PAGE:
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Dave Mitsky's Celestial Calendar for October 2021



October Celestial Calendar by Dave Mitsky

 

All times, unless otherwise noted, are UT (subtract four hours and, when appropriate, one calendar day for EDT)

 

10/1   The Moon is 3.3 degrees north-northeast of the bright open cluster M44 (the Beehive Cluster or Praesepe) in Cancer at 16:00; asteroid 40 Harmonia (magnitude +9.5) is at opposition in Cetus at 19:00

10/2   Mercury is 1.5 degrees south-southwest of the first-magnitude star Spica (Alpha Virginis) at 10:00

10/3   Venus is at aphelion (0.7282 astronomical units from the Sun) at 1:00; the Moon is 4.7 degrees north-northeast of the first-magnitude star Regulus (Alpha Leonis) at 10:00

10/4   A double Galilean shadow transit begins at 18:53

10/5   Pluto is stationary, with prograde or direct (eastward) motion to resume, at 22:00

10/6   New Moon (lunation 1222) occurs at 11:05; the Moon is 3.2 degrees north-northeast of Mars at 13:00; the Moon is 6.2 degrees north-northeast of Mercury at 23:00

10/7   The Moon is 5.3 degrees north-northeast of Spica at 6:00

10/8   Mars is in conjunction with the Sun (2.628 astronomical units from the Earth, latitude 1.0 degrees) at 4:00; the Moon is at perigee, subtending 32' 53" from a distance of 363,388 kilometers (225,797 miles), at 17:28; the dwarf planet/asteroid 1 Ceres is stationary at 19:00

10/9   Mercury is in inferior conjunction with the Sun (0.662 astronomical units from the Earth, latitude -3.7 degrees) at 16:00; the Moon is at the descending node (longitude 242.5 degrees) at 20:00; the Moon is 2.7 degrees north-northeast of Venus at 21:00

10/10 Mercury is 2.4 degrees southwest of Mars at 5:00; the Moon is 3.9 degrees north-northeast of the first-magnitude star Antares (Alpha Scorpii) at 9:00; Mercury, Mars, and Antares lie within a circle with a diameter of 4.3 degrees at 19:00

10/11 Saturn is stationary, with direct motion to resume, at 2:00

10/13 First Quarter Moon occurs at 3:25; the Lunar X, also known as the Purbach or Werner Cross, an X-shaped clair-obscur illumination effect involving various rims and ridges between the craters La Caille, Blanchinus, and Purbach, is predicted to be visible at 10:16; Pluto is at its southernmost declination (-22.9 degrees) at 16:00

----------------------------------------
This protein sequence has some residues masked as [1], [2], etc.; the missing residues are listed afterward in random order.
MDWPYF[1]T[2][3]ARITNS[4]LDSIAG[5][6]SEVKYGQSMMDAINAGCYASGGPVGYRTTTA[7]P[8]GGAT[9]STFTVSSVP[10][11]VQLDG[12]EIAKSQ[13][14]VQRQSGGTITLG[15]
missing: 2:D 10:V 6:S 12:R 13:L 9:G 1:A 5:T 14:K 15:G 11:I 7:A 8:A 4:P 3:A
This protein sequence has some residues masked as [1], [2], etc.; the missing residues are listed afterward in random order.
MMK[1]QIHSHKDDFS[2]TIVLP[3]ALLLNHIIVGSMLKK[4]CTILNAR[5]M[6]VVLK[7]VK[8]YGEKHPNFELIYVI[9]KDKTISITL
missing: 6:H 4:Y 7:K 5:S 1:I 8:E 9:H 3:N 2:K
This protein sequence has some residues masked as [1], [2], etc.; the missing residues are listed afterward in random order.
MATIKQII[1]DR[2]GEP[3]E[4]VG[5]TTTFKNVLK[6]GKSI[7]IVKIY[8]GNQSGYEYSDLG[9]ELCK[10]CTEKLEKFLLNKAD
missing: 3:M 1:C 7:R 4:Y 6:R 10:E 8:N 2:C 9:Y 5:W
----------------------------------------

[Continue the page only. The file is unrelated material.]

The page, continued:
10/14 The Moon is 3.8 degrees southeast of Saturn at 9:00

10/15 Mercury is at the ascending node through the ecliptic plane at 8:00; the Moon is 4.0 degrees southeast of Jupiter at 13:00

10/16 Venus is 1.4 degrees north-northeast of Antares at 21:00

10/17 The Moon is 3.7 degrees southeast of Neptune at 18:00

10/18 Mercury is stationary, with direct motion to resume at 1:00; Jupiter is stationary, with direct motion to resume, at 11:00

10/19 A double Galilean shadow transit begins at 6:12

10/20 Full Moon, known as the Blood or Sanguine Moon, occurs at 14:56

10/21 The peak of the Orionid meteor shower (a zenithal hourly rate of 20 per hour) is predicted to occur at 12:00; Mars is 2.6 degrees north-northeast of Spica at 21:00; the Moon is 1.2 degrees southeast of Uranus at 23:00

10/23 The Sun's longitude is 210 degrees at 5:00; the Moon is 4.2 degrees southeast of the bright open cluster M45 (the Pleiades or Subaru) in Taurus at 10:00; the Moon is at the ascending node (longitude 61.9 degrees) at 12:00

10/24 The Moon is 6.2 degrees north of the first-magnitude star Aldebaran (Alpha Tauri) at 4:00; the Moon is at apogee, subtending 29' 28" from a distance of 405,613 kilometers (252,038 miles), at 15:28

10/25 Venus is at its southernmost latitude from the ecliptic plane (-3.4 degrees) at 1:00; Mercury is at greatest western elongation (18 degrees) at 6:00

10/26 The Moon is 1.7 degrees north of the bright open cluster M35 in Gemini at 2:00; a double Galilean shadow transit begins at 8:08

10/27 The Moon is 6.2 degrees south of the first-magnitude star Castor (Alpha Geminorum) at 16:00; the Moon is 2.6 degrees south of the first-magnitude star Pollux (Beta Geminorum) at 21:00

10/28 Venus is at dichotomy (illuminated 50%) at 14:00; Last Quarter Moon occurs at 20:05

10/29 The Moon is 3.5 degrees north-northeast of the bright open cluster M44 (the Beehive Cluster or Praesepe) at 0:00; the Curtiss Cross, an X-shaped clair-obscur illumination effect located between the craters Parry and Gambart, is predicted to be visible at 10:50; Venus is at greatest eastern elongation (47 degrees) at 21:00

10/30 Mercury is at its northernmost latitude from the ecliptic plane (7.0 degrees) at 5:00; Saturn is at eastern quadrature (90 degrees from the Sun) at 10:00; the Moon is 4.8 degrees north-northeast of Regulus at 19:00

10/31 The Sun enters Libra (longitude 217.8 degrees on the ecliptic) at 1:00

The first recorded solar eclipse took place on October 22, 2136 BCE. Supernova SN 1604 (Kepler’s Supernova) became visible to the naked-eye on October 9, 1604. Giovanni Cassini discovered Saturn’s odd satellite Iapetus on October 25, 1671. M51a (the Whirlpool Galaxy) was discovered by Charles Messier on October 13, 1773. William Lassell discovered Triton, Neptune’s brightest satellite, on October 10, 1846. Maria Mitchell discovered Comet C/1847 T1 (Miss Mitchell’s Comet) on October 1, 1847. Asteroid 8 Flora was discovered by John Russell Hind on October 18, 1847. Two of the satellites of Uranus, Ariel and Umbriel, were discovered by William Lassell on October 24, 1851. Edwin Hubble discovered Cepheid variable stars in M31 (the Andromeda Galaxy) on October 5, 1923. Charles Kowal discovered 2060 Chiron, the first Centaur asteroid, on October 18, 1977. Michel Mayor and Didier Queloz announced the discovery of the exoplanet 51 Pegasi b (Dimidium) on October 6, 1995.